Distributed by Pansing, Boo Who? by Ben Clanton is available at all good bookstores. 

Nuts & Bolts

About

Nuts & Bolts is a curation of open ended toys which can be used in a variety of ways, depending on the child’s creativity and imagination. For example, a curved wooden board can be a rocker or flipped over to become a tunnel. It can be propped up against a sofa and used as a slide. Open ended toys are kept simple and as natural looking as possible.

The owner of Nuts & Bolts is Wei Xuan, a lovely homeschooling mama of two. Her children are her main priority and the opening hours of the store actually revolves around their schedule. As such, the store is not open daily but about twice a week. To maintain a comfortable experience for visitors, the store runs on an appointment-only basis.

Her children came up with the name Nuts and Bolts, as they used this term instead of “pins and needles”. Both children helped to set up the store by painting signs, fixing shelves, cleaning up… the entire store is a product of love by their family.

We had the pleasure of visiting the store twice and it was such fun for the children! The store has large glass windows to let natural sunlight shine through. The store itself is not large by any account, but it is well-designed and doesn’t feel claustrophobic. There are various corners where children can play at indoors. Behind the store is a grassy slope where children can run up and down and outside the store are climbing frames, large hollow blocks and a sand corner. These activities will be changed from time to time.

The first time we went there, the kids got to paint on seashells and spray coloured water on a piece of paper using a spray bottle while they painted on a mirror the next visit. 

Most of the products which are on sale are available for children to test out. Although there is no obligation to purchase, it is close to impossible to leave empty handed. The products are decently priced, taking into consideration the overheads required to maintain such a place. Play objects which promote gross motor skills such as the Wobbel board, Confidence Triangle, Large Hollow Blocks and the Step-up-step-down Rocking Boat can be placed in the home in place of electronic toys.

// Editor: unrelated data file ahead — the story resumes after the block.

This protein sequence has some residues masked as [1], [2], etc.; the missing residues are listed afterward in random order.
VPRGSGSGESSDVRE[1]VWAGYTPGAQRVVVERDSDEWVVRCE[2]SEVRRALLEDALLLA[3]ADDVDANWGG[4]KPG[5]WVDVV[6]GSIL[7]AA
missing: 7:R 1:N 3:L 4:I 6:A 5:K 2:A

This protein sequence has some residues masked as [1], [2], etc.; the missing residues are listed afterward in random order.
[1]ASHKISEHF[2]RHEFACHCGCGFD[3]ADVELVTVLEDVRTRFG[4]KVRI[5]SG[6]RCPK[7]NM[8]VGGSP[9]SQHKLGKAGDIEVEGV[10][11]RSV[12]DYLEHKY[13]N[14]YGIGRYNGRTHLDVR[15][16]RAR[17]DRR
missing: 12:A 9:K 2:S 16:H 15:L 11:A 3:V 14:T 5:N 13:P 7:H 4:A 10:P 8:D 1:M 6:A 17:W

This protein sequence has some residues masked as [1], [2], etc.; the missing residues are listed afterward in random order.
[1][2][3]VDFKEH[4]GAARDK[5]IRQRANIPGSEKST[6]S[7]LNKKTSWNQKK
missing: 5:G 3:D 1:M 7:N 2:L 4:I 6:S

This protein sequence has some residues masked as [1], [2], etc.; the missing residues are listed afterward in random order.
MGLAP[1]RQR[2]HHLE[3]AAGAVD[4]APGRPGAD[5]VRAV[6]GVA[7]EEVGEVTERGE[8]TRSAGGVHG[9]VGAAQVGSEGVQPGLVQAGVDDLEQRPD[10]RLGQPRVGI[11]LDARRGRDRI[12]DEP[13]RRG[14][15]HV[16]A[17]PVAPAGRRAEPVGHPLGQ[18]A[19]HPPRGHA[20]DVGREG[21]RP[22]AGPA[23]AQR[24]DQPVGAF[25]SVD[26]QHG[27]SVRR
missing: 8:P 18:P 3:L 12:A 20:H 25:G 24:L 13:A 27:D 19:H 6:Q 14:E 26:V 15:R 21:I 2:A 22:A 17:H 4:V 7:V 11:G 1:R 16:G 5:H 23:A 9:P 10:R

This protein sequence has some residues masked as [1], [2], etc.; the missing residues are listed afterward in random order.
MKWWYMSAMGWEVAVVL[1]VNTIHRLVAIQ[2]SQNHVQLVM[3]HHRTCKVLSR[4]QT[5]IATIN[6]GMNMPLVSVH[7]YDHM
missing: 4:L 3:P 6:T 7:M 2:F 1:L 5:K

A multitude of smaller toys promoting sensory development and creativity line the walls of the store. There are treasure blocks, which are wooden hollow blocks with acrylic centres that can be filled with anything from beads to feathers and buttons. Baby percussion instruments, mirrors, light pads with colourful acrylic paddles and geometric shapes… there are simply too many to list. 

Mirrors are an integral part of the Reggio Emilia approach because it adds depth and structure to a child’s learning when he is able to see the object from all angles. The mirrors sold are child safe and do not contain glass.

Wei Xuan mentioned that she likes observing how each child uses the play objects and behaves. Some are confident, some are shy, some need help while others don’t.

The children couldn’t keep themselves away from the sand area. Didi loved it so much, he put it in his mouth. Pro-tip: bring a bottle of powder if you’re intending to let your children play with sand so you can dust the sand off easily. There are no washrooms in the store so it may be wise to bring some water for washing hands too. 

It is a unique concept where children are allowed and encouraged to do what they want with the toys. There is no stress unlike in some stores where you feel like the salesperson is trailing you and guilt-tripping you into buying the products.

Over at Nuts & Bolts, it feels more like a playdate at a friend’s house. That said, it is still a store so please don’t bring your children there to play for hours without at least making a purchase to show your support!


Shop at Nuts & Bolts

*** This is not a sponsored review and no compensation was received in exchange for this post. All opinions are my own.